Review Summary: Licking her wounds and sharpening her tongue, Janet Jackson released 'Control' to critical acclaim and worldwide success; something she never dreamed she could achieve.3 of 3 thought this review was well written
Licking her wounds from her previous efforts, sharp-tongued Janet was ready to strike off the Jackson name, and pave her own way. Little did she know, she was also setting, in stone, a pathway that countless others would later follow. Containing autobiographical themes, 'Control' is as much about Janet's identity as it is about the music. Following an annulment from James DeBarge and severing her ties from her family and manager-father Joe Jackson; Janet, the baby of the family, had her own statement to make.
Signing an additional two-year contract with A&M, collaborating with 'The Time' rejects Jimmy Jam and Terry Lewis, who would later become a dream team, and adopting an unconventional sound: a fusion of rhythm and blues, funk, disco, rap vocals, and synthesised percussion; 'Control' broke boundaries. It established Janet as a leader and innovator of contemporary R&B and enabled her transition into mainstream success.
Criticism followed, as some critics scoffed at Janet's claims of autonomy, arguing that Jam's crowded wall of percussion, swallowed her thin voice. One can only assume they somehow missed the explosive 'Gimme a Beat' vocal pyrotechnics unleashed in 'Nasty' (who's lyrics, such as 'No My First Name Ain't Baby, It's Janet Miss Jackson If Ya Nasty', would instantly become popular catch-phrases). Whilst others applauded 'Control' for erasing her former 'pop-ingénue image' and for being markedly nervy and mature for a teen-ager.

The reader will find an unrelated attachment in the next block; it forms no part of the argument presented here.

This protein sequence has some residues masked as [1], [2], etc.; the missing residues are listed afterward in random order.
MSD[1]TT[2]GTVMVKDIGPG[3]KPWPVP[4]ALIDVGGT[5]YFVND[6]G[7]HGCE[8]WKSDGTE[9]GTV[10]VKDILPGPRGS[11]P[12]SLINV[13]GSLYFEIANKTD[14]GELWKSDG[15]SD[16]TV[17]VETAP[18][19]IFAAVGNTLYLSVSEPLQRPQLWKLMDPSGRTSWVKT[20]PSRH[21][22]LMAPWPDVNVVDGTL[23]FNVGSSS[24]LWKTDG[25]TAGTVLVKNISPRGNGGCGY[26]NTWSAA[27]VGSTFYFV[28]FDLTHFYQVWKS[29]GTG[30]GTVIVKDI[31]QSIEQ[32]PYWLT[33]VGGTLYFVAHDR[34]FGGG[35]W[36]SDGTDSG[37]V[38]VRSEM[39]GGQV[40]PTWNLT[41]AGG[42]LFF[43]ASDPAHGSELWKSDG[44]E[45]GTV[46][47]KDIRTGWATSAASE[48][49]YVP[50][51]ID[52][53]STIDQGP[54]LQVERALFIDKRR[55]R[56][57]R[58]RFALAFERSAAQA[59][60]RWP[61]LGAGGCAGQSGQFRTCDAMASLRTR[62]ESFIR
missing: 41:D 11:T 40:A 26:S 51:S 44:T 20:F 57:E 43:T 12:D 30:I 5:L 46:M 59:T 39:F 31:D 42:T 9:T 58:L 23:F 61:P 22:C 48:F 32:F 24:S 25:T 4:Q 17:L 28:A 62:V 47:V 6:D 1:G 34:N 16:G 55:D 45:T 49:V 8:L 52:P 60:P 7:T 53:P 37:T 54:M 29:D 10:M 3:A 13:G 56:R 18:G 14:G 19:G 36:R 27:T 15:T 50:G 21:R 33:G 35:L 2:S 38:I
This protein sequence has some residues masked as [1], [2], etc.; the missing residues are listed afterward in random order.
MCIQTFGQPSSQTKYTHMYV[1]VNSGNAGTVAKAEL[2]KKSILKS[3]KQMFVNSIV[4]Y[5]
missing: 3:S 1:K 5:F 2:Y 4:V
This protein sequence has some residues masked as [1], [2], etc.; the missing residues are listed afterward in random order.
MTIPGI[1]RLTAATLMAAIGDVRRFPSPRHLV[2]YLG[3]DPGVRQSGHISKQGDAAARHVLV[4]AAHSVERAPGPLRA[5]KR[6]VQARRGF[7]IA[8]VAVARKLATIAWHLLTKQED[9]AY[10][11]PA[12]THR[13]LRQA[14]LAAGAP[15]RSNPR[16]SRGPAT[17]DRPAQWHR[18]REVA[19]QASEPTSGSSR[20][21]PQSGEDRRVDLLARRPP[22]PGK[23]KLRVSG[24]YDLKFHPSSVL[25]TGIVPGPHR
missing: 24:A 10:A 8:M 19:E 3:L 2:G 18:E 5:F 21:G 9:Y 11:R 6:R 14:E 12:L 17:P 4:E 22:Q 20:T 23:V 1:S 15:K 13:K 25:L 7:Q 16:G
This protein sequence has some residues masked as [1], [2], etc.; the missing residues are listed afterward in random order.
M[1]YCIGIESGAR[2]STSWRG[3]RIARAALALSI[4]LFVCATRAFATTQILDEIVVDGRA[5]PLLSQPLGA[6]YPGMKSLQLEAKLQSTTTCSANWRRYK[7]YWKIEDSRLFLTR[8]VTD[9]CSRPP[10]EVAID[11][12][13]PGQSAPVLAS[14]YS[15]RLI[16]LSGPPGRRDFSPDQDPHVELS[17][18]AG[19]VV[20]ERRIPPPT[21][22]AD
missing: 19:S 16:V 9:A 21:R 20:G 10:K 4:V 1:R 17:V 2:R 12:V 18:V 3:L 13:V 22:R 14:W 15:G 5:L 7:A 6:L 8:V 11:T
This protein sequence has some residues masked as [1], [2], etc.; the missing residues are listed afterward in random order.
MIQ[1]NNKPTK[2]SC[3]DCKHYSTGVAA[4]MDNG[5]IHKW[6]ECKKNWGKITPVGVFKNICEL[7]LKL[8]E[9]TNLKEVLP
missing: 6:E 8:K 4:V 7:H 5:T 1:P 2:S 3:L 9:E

The album's mediocre moments arrive with tracks 'You Can Be Mine' & 'He Doesn't I'm Alive', who's flowery pop sounds are redolent of her dissatisfactory and disinteresting previous works. The rest however, proves to be an extravaganza of top-notch production and composition, with Jackson's vocals providing an authentic 'umph' or edge to the otherwise, potentially lacklustre, simplistic lyrics.
'Control' announced Janet as both a singles and video artist; whilst the album stormed the charts, five of it's singles reached the top 5, giving Janet her first #1. And with video's like 'The Pleasure Principle' and the title track itself, which contained skilful intricate solo routines that would rival even her brother... it's no wonder that others still emulate her.